NAHM Lectures at Sealaska Heritage
The November 2021 Lecture Series at Sealaska Heritage will focus on Southeast Alaska Native Heritage. Visit,

Native American Heritage Month Website
A collaborative project of the Library of Congress and the National Endowment for the Humanities, National Gallery of Art, National Park Service, Smithsonian Institution, United States Holocaust Memorial Museum and U.S. National Archives and Records Administration came together to create a website highlighting events dedicated to Native American Heritage month throughout the entire month of November. Visit,

National Park Service
The National Park Service maintains a year-long website of American Indian and Native American heritage, history and culture in National Parks across the country. For more information, visit

Native Rhythms Festival
November 12-14, 2021 
The Indian River Flute Circle and Native Heritage Gathering, Inc. present the annual Native Rhythms Festival. The two-day event in Melbourne, Florida, which transitions to an all virtual platform this year, honors the culture of the indigenous peoples of the Americas through music, with an emphasis on the music of the Native American Flute visit,

Native American Heritage Month at Ohio State University
Every year, the Student Life Multicultural Center at Ohio State University features programming that celebrates and commemorates Native American Heritage Month. This year’s events include a discussion on The Removal of Confederate Monuments and Columbus Statues, as well as the Importance of Acknowledging Land and Tribal Sovereignty, visit

Read a Good Book

Need something to read during Native American Heritage Month?

Work your way through this reading list by First Nations Development Institute and this list of Native American Heritage Month Books for Teens at the Chicago Public Library.

Find more inspiration from these reading lists:

Watch a Movie or TV Show or See a Play

PBS Commemorates Native American Heritage Month
PBS celebrates the history, culture and traditions of American Indians and Alaska Natives in a special month-long collection of films, short stories and resources.

Native Cinema Showcase
November 12-18, 2021; online
The National Museum of the American Indian is offering a free, online Native Cinema Showcase, a celebration of the best in Native film. The line up includes new films, fan favorite classics and conversations with filmmakers. No registration is required, and the films will be available for view worldwide, on demand, except as noted in the schedule.

American Indian Film Festival
November 5-13, 2021; San Francisco, California (virtual)
This annual forum, now celebrating its 46th anniversary, brings together artists, filmmakers, musicians and the general public to celebrate works produced by Native and non-native peoples that reflects authentic representation of Native people in the media.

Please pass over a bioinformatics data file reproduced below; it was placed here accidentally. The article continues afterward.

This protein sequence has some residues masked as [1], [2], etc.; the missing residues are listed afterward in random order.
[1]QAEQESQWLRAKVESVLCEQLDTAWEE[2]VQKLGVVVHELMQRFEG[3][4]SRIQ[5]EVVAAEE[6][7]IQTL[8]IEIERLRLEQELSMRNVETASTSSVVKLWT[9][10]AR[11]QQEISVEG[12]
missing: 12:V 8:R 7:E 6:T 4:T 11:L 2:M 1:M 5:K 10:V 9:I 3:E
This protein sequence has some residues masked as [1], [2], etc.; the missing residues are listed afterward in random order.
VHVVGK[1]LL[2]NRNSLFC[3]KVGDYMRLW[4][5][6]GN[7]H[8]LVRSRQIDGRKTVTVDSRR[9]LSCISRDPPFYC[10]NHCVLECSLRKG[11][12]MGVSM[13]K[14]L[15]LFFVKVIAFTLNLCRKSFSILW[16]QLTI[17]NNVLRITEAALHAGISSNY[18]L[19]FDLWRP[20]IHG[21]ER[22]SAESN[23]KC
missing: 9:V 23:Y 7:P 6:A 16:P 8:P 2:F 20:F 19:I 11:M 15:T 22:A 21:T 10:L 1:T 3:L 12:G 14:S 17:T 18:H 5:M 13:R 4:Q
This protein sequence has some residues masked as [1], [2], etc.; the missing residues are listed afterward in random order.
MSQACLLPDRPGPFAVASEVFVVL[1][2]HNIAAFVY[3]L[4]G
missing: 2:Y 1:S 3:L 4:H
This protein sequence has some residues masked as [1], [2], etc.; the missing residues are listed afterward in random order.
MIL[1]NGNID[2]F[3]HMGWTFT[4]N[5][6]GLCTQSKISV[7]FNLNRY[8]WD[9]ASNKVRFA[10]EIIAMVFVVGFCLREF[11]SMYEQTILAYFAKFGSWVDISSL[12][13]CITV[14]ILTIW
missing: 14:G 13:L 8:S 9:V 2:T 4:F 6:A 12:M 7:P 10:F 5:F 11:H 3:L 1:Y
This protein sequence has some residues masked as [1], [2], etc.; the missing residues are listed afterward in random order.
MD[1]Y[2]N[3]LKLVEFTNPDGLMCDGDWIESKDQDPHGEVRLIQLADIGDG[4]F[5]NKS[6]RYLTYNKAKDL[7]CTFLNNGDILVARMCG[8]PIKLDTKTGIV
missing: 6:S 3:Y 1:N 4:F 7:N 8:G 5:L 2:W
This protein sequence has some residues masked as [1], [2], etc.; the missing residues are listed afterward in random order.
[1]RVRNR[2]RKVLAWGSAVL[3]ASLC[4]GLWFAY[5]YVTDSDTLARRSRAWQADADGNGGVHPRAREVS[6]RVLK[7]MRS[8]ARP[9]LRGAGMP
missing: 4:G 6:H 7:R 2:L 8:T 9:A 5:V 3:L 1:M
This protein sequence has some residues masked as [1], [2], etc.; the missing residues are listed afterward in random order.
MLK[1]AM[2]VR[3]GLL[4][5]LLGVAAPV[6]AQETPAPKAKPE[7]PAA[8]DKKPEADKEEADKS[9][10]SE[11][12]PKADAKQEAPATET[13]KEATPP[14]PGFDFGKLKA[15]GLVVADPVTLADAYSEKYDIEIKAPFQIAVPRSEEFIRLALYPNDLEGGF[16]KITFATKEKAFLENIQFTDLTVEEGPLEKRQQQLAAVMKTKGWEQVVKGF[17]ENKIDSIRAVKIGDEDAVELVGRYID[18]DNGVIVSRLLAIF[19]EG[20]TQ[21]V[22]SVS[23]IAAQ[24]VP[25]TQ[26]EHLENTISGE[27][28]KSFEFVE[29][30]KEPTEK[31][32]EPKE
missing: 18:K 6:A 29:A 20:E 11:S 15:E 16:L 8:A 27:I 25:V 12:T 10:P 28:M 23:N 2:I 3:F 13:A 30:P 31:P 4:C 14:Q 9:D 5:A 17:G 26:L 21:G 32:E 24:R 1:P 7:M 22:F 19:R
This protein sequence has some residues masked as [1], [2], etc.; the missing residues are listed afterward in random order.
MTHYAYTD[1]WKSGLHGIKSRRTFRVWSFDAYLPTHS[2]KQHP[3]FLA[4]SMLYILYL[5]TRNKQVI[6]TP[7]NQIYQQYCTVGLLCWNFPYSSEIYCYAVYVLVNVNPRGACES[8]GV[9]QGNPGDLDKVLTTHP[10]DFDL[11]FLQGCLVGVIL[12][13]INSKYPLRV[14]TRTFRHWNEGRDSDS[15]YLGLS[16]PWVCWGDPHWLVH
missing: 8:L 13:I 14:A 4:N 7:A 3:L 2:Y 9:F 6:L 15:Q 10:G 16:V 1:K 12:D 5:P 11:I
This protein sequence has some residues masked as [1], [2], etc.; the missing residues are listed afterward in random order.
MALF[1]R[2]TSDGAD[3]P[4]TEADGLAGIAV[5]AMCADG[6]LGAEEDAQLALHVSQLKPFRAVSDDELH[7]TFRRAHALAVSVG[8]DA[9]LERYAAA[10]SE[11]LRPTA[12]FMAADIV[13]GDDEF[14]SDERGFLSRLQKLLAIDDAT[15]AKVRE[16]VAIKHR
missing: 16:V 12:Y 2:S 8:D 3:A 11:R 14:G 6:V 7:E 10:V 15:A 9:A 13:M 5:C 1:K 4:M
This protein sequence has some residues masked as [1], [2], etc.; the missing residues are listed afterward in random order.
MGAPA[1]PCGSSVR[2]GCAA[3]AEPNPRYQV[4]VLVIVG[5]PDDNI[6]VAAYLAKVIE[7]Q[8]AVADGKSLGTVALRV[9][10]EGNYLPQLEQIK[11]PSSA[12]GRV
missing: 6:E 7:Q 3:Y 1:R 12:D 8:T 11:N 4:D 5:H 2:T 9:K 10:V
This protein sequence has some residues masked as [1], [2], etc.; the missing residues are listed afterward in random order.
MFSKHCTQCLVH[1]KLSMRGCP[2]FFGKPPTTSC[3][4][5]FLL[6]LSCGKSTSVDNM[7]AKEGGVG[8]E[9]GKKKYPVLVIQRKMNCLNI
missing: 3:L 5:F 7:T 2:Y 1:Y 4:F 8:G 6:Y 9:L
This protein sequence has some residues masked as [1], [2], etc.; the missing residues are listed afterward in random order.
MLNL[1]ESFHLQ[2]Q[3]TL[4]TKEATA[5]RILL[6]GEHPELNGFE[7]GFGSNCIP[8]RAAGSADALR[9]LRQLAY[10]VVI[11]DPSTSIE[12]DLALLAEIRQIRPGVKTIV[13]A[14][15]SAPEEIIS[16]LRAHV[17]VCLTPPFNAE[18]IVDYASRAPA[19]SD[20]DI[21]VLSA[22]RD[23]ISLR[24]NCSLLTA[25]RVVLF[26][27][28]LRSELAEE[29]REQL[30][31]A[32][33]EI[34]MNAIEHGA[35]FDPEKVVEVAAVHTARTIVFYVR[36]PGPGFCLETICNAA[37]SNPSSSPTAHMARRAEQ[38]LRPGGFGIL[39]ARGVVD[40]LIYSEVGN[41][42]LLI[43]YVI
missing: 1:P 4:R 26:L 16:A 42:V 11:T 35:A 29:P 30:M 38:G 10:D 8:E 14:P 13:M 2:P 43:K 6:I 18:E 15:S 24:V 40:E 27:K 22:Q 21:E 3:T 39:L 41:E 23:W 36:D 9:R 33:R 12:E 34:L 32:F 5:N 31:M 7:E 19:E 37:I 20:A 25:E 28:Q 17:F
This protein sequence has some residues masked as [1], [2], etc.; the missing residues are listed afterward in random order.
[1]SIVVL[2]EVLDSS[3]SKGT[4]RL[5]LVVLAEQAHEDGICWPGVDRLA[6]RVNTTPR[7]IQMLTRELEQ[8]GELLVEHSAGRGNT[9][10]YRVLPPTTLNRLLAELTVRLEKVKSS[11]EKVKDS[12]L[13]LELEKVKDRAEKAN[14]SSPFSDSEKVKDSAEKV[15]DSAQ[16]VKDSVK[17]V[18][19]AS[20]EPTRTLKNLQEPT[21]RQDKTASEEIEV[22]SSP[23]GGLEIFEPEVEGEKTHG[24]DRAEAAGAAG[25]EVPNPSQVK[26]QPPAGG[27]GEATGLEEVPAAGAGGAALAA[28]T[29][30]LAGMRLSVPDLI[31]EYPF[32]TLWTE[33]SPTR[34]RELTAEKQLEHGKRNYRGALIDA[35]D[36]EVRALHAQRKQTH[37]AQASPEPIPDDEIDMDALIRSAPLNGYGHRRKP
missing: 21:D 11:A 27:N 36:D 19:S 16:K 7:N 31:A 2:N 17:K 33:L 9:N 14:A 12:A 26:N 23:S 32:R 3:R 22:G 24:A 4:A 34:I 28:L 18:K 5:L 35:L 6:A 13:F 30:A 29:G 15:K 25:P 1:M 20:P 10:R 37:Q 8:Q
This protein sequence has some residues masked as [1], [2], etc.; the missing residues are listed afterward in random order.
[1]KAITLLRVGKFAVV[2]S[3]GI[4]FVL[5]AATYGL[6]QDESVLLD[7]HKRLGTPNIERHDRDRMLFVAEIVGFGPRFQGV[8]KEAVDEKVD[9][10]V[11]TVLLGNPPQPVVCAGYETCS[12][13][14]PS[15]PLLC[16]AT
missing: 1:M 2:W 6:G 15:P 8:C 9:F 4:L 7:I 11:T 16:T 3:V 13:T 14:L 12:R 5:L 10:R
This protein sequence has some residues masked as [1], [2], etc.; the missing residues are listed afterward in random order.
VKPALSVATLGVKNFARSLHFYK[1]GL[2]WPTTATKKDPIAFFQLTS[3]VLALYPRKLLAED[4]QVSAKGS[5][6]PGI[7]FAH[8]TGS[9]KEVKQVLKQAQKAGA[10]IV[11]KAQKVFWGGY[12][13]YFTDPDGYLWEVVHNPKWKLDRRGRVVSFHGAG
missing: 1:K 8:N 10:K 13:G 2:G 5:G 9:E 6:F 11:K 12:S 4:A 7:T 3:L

LA Skins Fest
November 16-21, 2021; Hollywood, California
The annual LA Skins Fest, presented by Comcast/NBCUniversal is a platform for emerging Native American actors, filmmakers, writers, directors and artists and features Native-made movies, Q&As with Native filmmakers, panel discussions with industry professionals, Native American musical events and an award ceremony.

Red Nation International Film Festival
November 1-30, 2021 (virtual)
The annual Red Nation International Film Festival (RNIFF) is dedicated to replacing American Indian stereotypes by introducing American Indian filmmakers to global mainstream audiences. Founded in 2003 by award-winning filmmaker, actor and member of The Academy of Motion Picture Arts & Sciences, Joanelle Romero, RNIFF also champions Native women in film and television.

Still image from “Runa Llakta Llakta Illakuna (Human Land, No States)”  // courtesy Kichwa Hatari and Vanessa Teran & National Museum of the American Indian

Re-Explore History

Walking on Indigenous Lands
Challenge the way you see history, by viewing the tribal nations and languages that once populated the area in which you live or work.

National Register of Historic Places
The official list of the nation’s historic places worthy of preservation, the National Register of Historic Places honors National American Indian and Alaska Native Heritage Month on it’s website. The dedicated page showcases American Indian properties in travel itineraries, American Indian properties featured in Historic Places lesson plans and American Indian and Alaska Native Heritage in National Parks. Information can be found at

Editor’s Note
This list is being continuously updated, so please check back regularly. To add an activity to the list, please contact us at

Journalists, bloggers and other media professionals may use this list for their own editorial content about Native American Heritage Month but are encouraged to credit the American Indian Alaska Native Tourism Association, AIANTA, or when doing so.

Bureau of Indian Affairs

Juan Bautista de Anza National Historic Trail

Native American Agriculture Fund

Lewis & Clark National Historic Trail

Bureau of Land Management

National Endowment of the Arts

National Park Service

United States Forest Service